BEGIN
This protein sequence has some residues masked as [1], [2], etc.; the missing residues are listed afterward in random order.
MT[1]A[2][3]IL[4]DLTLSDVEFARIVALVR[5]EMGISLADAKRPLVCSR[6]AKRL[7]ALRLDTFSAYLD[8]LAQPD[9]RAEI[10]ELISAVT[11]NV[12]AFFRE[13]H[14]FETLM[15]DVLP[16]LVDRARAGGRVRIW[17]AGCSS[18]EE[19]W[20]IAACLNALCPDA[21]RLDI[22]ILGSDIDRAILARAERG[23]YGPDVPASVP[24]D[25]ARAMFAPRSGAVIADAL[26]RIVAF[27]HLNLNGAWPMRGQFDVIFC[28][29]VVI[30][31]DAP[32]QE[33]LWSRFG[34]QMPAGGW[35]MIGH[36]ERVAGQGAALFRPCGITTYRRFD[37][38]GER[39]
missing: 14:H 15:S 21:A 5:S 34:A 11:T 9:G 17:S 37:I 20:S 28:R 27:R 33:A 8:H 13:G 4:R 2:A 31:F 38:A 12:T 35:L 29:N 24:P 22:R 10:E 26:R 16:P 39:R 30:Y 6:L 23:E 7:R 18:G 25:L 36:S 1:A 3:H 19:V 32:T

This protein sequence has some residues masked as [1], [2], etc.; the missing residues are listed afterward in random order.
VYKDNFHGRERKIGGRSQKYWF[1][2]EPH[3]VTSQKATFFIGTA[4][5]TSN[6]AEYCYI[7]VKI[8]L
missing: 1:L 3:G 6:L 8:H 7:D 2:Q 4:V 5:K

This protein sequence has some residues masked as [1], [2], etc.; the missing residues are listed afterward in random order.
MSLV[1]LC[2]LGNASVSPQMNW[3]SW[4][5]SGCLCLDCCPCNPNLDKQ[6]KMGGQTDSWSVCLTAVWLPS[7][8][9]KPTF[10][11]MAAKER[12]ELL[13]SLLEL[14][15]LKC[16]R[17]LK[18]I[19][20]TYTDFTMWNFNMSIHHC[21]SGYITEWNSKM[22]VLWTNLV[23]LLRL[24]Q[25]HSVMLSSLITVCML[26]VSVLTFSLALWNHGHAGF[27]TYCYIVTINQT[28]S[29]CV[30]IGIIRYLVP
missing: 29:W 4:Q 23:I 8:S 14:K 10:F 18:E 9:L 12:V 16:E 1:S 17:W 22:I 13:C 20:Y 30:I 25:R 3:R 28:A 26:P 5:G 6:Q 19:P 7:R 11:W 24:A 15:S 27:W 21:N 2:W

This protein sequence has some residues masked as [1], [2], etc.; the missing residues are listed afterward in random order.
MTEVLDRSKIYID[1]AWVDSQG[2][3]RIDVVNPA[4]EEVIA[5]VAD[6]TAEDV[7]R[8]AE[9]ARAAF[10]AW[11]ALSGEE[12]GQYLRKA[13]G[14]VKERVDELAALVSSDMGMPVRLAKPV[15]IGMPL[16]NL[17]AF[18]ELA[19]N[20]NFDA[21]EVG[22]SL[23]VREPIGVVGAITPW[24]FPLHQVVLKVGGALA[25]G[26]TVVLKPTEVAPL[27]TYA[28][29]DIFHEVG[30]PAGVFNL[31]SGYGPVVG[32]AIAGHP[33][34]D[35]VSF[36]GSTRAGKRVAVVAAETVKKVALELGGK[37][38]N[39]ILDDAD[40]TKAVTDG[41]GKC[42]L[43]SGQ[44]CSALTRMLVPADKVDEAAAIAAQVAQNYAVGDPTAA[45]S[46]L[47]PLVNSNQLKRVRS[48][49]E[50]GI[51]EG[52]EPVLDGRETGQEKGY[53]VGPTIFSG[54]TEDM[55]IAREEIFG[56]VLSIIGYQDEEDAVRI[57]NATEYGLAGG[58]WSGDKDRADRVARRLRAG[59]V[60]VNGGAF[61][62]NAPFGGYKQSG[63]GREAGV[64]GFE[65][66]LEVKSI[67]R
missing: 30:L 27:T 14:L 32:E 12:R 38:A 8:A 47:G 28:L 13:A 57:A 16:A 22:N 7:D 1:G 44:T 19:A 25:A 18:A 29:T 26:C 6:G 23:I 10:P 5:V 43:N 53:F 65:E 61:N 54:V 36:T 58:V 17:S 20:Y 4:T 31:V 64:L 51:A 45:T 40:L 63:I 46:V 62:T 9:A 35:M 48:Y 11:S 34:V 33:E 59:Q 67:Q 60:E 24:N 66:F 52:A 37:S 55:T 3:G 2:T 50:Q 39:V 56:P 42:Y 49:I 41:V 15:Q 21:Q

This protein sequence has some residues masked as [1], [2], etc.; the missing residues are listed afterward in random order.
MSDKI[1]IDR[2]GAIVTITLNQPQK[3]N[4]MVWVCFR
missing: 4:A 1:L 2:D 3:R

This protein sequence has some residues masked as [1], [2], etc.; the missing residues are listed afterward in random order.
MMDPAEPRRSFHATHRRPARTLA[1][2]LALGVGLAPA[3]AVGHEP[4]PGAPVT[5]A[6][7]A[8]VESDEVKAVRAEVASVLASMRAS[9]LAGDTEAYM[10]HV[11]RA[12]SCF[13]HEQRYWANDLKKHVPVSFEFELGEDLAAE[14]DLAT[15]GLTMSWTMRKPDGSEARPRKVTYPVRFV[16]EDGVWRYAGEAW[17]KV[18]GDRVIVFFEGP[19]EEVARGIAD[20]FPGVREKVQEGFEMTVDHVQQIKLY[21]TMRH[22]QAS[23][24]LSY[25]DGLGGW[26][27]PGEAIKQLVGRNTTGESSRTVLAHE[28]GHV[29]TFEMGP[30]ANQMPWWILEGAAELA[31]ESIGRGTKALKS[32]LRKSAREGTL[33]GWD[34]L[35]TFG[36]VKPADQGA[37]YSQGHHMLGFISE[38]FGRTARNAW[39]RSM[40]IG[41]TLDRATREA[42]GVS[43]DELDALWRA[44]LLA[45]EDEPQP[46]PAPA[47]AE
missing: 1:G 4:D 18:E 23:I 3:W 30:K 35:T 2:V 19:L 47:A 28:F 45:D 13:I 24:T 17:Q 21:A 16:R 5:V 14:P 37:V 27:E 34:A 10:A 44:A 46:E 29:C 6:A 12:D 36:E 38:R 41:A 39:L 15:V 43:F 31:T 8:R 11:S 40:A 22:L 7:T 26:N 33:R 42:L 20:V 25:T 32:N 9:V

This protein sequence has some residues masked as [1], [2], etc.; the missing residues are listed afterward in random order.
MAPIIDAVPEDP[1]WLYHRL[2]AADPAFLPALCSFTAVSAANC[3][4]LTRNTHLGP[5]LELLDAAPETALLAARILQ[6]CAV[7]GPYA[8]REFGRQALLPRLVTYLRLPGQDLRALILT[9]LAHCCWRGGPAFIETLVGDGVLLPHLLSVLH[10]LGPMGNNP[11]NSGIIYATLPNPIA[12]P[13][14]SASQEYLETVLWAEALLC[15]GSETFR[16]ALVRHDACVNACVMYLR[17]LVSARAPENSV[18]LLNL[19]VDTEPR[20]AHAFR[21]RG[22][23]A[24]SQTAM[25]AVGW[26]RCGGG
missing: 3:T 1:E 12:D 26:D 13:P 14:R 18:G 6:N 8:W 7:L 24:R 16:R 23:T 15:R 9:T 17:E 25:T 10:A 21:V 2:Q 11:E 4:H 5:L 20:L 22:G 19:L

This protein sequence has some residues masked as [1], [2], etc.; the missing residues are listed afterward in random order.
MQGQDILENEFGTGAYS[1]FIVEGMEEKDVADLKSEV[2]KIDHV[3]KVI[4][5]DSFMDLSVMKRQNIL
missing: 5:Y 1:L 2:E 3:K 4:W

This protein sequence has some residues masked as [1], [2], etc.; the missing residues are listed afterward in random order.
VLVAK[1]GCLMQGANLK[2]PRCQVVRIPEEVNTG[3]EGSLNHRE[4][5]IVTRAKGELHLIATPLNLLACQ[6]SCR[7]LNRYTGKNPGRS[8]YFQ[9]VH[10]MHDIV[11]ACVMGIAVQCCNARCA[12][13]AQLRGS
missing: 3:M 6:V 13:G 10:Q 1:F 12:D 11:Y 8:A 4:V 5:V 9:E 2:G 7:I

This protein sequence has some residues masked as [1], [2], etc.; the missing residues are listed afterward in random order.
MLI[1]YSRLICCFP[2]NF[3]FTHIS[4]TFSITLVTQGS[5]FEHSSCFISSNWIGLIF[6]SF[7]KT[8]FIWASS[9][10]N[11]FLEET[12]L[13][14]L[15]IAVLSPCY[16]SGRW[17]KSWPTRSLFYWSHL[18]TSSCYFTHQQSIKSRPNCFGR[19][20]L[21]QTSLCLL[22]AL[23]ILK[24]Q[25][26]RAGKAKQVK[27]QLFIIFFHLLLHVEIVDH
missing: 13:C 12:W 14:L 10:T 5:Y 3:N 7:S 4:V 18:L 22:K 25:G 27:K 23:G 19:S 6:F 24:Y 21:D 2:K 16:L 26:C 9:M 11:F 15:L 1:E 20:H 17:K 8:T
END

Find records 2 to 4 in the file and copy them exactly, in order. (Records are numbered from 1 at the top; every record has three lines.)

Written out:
This protein sequence has some residues masked as [1], [2], etc.; the missing residues are listed afterward in random order.
VYKDNFHGRERKIGGRSQKYWF[1][2]EPH[3]VTSQKATFFIGTA[4][5]TSN[6]AEYCYI[7]VKI[8]L
missing: 1:L 3:G 6:L 8:H 7:D 2:Q 4:V 5:K

This protein sequence has some residues masked as [1], [2], etc.; the missing residues are listed afterward in random order.
MSLV[1]LC[2]LGNASVSPQMNW[3]SW[4][5]SGCLCLDCCPCNPNLDKQ[6]KMGGQTDSWSVCLTAVWLPS[7][8][9]KPTF[10][11]MAAKER[12]ELL[13]SLLEL[14][15]LKC[16]R[17]LK[18]I[19][20]TYTDFTMWNFNMSIHHC[21]SGYITEWNSKM[22]VLWTNLV[23]LLRL[24]Q[25]HSVMLSSLITVCML[26]VSVLTFSLALWNHGHAGF[27]TYCYIVTINQT[28]S[29]CV[30]IGIIRYLVP
missing: 29:W 4:Q 23:I 8:S 14:K 10:F 18:E 9:L 12:V 16:E 1:S 17:W 22:I 13:C 20:Y 30:I 25:R 3:R 28:A 26:P 5:G 6:Q 19:P 7:R 11:W 24:A 15:S 27:W 21:N 2:W

This protein sequence has some residues masked as [1], [2], etc.; the missing residues are listed afterward in random order.
MTEVLDRSKIYID[1]AWVDSQG[2][3]RIDVVNPA[4]EEVIA[5]VAD[6]TAEDV[7]R[8]AE[9]ARAAF[10]AW[11]ALSGEE[12]GQYLRKA[13]G[14]VKERVDELAALVSSDMGMPVRLAKPV[15]IGMPL[16]NL[17]AF[18]ELA[19]N[20]NFDA[21]EVG[22]SL[23]VREPIGVVGAITPW[24]FPLHQVVLKVGGALA[25]G[26]TVVLKPTEVAPL[27]TYA[28][29]DIFHEVG[30]PAGVFNL[31]SGYGPVVG[32]AIAGHP[33][34]D[35]VSF[36]GSTRAGKRVAVVAAETVKKVALELGGK[37][38]N[39]ILDDAD[40]TKAVTDG[41]GKC[42]L[43]SGQ[44]CSALTRMLVPADKVDEAAAIAAQVAQNYAVGDPTAA[45]S[46]L[47]PLVNSNQLKRVRS[48][49]E[50]GI[51]EG[52]EPVLDGRETGQEKGY[53]VGPTIFSG[54]TEDM[55]IAREEIFG[56]VLSIIGYQDEEDAVRI[57]NATEYGLAGG[58]WSGDKDRADRVARRLRAG[59]V[60]VNGGAF[61][62]NAPFGGYKQSG[63]GREAGV[64]GFE[65][66]LEVKSI[67]R
missing: 30:L 27:T 14:L 32:E 12:R 38:A 8:A 47:G 28:L 13:A 57:A 16:A 22:N 7:D 1:G 44:T 19:A 25:A 18:A 29:T 26:C 6:G 23:I 10:P 5:V 43:N 53:F 65:E 61:N 54:V 36:T 58:V 17:S 20:Y 4:T 31:V 64:L 51:A 45:T 40:L 63:I 46:V 62:T 9:A 35:M 48:Y 11:S 34:V 33:E 59:Q 67:Q 60:E 24:N 66:F 52:A 37:S 55:T 3:G 2:T 50:Q 39:V 56:P 42:Y 49:I 41:V 15:Q 21:Q